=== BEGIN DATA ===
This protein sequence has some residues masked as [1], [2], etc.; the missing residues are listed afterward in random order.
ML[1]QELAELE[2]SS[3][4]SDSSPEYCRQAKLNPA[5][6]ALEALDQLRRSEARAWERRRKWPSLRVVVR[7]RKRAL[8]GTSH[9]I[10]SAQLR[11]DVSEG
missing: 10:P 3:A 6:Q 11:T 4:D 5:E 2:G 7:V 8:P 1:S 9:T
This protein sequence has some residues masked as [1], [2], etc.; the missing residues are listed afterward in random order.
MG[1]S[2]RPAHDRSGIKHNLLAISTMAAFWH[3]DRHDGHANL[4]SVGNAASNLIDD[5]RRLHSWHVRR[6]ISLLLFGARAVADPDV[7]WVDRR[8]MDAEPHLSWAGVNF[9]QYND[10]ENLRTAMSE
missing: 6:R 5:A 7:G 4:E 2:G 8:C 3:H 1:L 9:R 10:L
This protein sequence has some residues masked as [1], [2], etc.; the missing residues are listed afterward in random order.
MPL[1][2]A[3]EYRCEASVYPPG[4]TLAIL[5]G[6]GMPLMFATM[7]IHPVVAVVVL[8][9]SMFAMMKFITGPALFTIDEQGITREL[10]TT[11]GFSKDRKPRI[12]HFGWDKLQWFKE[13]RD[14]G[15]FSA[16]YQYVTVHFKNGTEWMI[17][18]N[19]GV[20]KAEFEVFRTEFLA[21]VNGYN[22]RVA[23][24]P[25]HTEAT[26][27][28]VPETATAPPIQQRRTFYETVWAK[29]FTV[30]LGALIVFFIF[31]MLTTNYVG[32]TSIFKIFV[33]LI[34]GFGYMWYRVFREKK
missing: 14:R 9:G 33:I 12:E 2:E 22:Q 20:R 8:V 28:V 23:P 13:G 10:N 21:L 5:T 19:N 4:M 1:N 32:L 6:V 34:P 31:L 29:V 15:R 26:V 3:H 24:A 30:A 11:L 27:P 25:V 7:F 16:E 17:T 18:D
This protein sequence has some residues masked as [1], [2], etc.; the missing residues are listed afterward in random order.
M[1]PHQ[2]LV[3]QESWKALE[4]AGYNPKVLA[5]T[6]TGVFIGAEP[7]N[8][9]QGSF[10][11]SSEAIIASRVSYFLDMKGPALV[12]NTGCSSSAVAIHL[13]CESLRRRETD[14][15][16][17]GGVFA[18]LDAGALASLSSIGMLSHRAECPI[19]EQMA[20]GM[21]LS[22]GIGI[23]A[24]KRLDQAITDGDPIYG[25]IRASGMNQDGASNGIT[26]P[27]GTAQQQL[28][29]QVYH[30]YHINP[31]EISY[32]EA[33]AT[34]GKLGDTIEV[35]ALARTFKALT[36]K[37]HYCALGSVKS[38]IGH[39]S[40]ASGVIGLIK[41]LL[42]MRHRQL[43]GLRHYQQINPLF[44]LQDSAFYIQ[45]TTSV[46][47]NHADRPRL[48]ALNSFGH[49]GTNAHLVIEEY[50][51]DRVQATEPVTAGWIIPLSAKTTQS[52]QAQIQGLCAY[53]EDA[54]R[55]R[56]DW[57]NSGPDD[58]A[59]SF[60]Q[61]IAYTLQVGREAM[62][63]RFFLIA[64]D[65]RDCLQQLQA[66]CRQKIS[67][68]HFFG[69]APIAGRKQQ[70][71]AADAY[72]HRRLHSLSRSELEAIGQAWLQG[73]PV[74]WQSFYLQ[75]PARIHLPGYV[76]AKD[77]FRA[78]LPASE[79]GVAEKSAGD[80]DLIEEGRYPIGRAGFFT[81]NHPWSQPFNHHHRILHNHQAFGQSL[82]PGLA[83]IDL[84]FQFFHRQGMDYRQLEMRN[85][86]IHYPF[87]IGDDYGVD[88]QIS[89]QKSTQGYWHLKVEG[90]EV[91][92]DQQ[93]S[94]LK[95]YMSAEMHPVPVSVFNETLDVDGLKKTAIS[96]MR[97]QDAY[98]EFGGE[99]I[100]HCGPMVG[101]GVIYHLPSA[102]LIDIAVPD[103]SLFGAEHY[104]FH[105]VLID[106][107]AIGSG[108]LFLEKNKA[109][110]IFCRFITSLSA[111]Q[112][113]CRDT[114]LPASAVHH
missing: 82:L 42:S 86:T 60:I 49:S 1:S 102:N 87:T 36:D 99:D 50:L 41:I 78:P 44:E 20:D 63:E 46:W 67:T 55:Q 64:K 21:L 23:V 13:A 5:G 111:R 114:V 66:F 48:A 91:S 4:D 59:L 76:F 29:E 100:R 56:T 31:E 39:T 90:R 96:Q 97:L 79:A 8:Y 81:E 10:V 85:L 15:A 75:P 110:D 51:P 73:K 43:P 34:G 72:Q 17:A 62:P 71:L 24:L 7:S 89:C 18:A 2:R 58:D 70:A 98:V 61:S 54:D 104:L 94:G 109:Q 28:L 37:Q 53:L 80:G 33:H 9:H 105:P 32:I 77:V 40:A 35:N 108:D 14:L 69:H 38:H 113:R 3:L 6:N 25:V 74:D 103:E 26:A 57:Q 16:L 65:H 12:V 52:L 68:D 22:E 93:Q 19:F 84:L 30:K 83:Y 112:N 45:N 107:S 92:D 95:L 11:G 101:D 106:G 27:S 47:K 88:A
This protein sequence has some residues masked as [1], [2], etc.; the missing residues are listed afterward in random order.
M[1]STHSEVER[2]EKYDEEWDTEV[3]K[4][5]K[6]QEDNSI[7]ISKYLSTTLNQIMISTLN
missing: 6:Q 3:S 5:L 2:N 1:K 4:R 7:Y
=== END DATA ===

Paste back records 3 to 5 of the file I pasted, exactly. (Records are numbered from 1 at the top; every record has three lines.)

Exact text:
This protein sequence has some residues masked as [1], [2], etc.; the missing residues are listed afterward in random order.
MPL[1][2]A[3]EYRCEASVYPPG[4]TLAIL[5]G[6]GMPLMFATM[7]IHPVVAVVVL[8][9]SMFAMMKFITGPALFTIDEQGITREL[10]TT[11]GFSKDRKPRI[12]HFGWDKLQWFKE[13]RD[14]G[15]FSA[16]YQYVTVHFKNGTEWMI[17][18]N[19]GV[20]KAEFEVFRTEFLA[21]VNGYN[22]RVA[23][24]P[25]HTEAT[26][27][28]VPETATAPPIQQRRTFYETVWAK[29]FTV[30]LGALIVFFIF[31]MLTTNYVG[32]TSIFKIFV[33]LI[34]GFGYMWYRVFREKK
missing: 14:R 9:G 33:I 12:E 2:E 22:Q 20:R 8:V 28:V 23:P 13:G 10:N 21:L 5:T 19:N 4:M 1:N 32:L 6:V 34:P 31:L 29:V 15:R 26:V 3:H 24:A 30:A 11:L 27:P 25:V 7:F 16:E 17:T 18:D
This protein sequence has some residues masked as [1], [2], etc.; the missing residues are listed afterward in random order.
M[1]PHQ[2]LV[3]QESWKALE[4]AGYNPKVLA[5]T[6]TGVFIGAEP[7]N[8][9]QGSF[10][11]SSEAIIASRVSYFLDMKGPALV[12]NTGCSSSAVAIHL[13]CESLRRRETD[14][15][16][17]GGVFA[18]LDAGALASLSSIGMLSHRAECPI[19]EQMA[20]GM[21]LS[22]GIGI[23]A[24]KRLDQAITDGDPIYG[25]IRASGMNQDGASNGIT[26]P[27]GTAQQQL[28][29]QVYH[30]YHINP[31]EISY[32]EA[33]AT[34]GKLGDTIEV[35]ALARTFKALT[36]K[37]HYCALGSVKS[38]IGH[39]S[40]ASGVIGLIK[41]LL[42]MRHRQL[43]GLRHYQQINPLF[44]LQDSAFYIQ[45]TTSV[46][47]NHADRPRL[48]ALNSFGH[49]GTNAHLVIEEY[50][51]DRVQATEPVTAGWIIPLSAKTTQS[52]QAQIQGLCAY[53]EDA[54]R[55]R[56]DW[57]NSGPDD[58]A[59]SF[60]Q[61]IAYTLQVGREAM[62][63]RFFLIA[64]D[65]RDCLQQLQA[66]CRQKIS[67][68]HFFG[69]APIAGRKQQ[70][71]AADAY[72]HRRLHSLSRSELEAIGQAWLQG[73]PV[74]WQSFYLQ[75]PARIHLPGYV[76]AKD[77]FRA[78]LPASE[79]GVAEKSAGD[80]DLIEEGRYPIGRAGFFT[81]NHPWSQPFNHHHRILHNHQAFGQSL[82]PGLA[83]IDL[84]FQFFHRQGMDYRQLEMRN[85][86]IHYPF[87]IGDDYGVD[88]QIS[89]QKSTQGYWHLKVEG[90]EV[91][92]DQQ[93]S[94]LK[95]YMSAEMHPVPVSVFNETLDVDGLKKTAIS[96]MR[97]QDAY[98]EFGGE[99]I[100]HCGPMVG[101]GVIYHLPSA[102]LIDIAVPD[103]SLFGAEHY[104]FH[105]VLID[106][107]AIGSG[108]LFLEKNKA[109][110]IFCRFITSLSA[111]Q[112][113]CRDT[114]LPASAVHH
missing: 82:L 42:S 86:T 60:I 49:S 1:S 102:N 87:T 36:D 99:D 50:L 41:I 78:P 44:E 20:D 63:E 46:W 67:T 55:Q 64:K 21:L 23:V 13:A 5:G 111:R 114:V 66:F 48:A 91:S 4:D 59:L 76:F 29:E 100:R 56:T 31:E 39:T 90:R 96:Q 97:L 79:A 8:Y 81:E 10:V 85:L 15:A 75:P 110:D 51:P 73:K 43:P 34:G 72:Q 17:A 62:P 71:L 24:L 7:S 89:C 18:A 2:R 58:D 70:A 98:V 61:S 54:D 104:L 94:G 109:Q 28:L 37:Q 53:L 80:G 33:H 9:H 105:P 32:I 77:V 40:A 35:N 108:D 14:L 69:H 38:H 113:R 3:L 6:N 25:V 74:D 103:E 26:A 57:Q 16:L 65:H 12:V 52:L 68:D 22:E 93:Q 19:F 84:L 30:K 83:Y 112:N 45:N 107:S 92:D 95:L 11:G 101:D 106:G 27:S 47:K 88:A
This protein sequence has some residues masked as [1], [2], etc.; the missing residues are listed afterward in random order.
M[1]STHSEVER[2]EKYDEEWDTEV[3]K[4][5]K[6]QEDNSI[7]ISKYLSTTLNQIMISTLN
missing: 6:Q 3:S 5:L 2:N 1:K 4:R 7:Y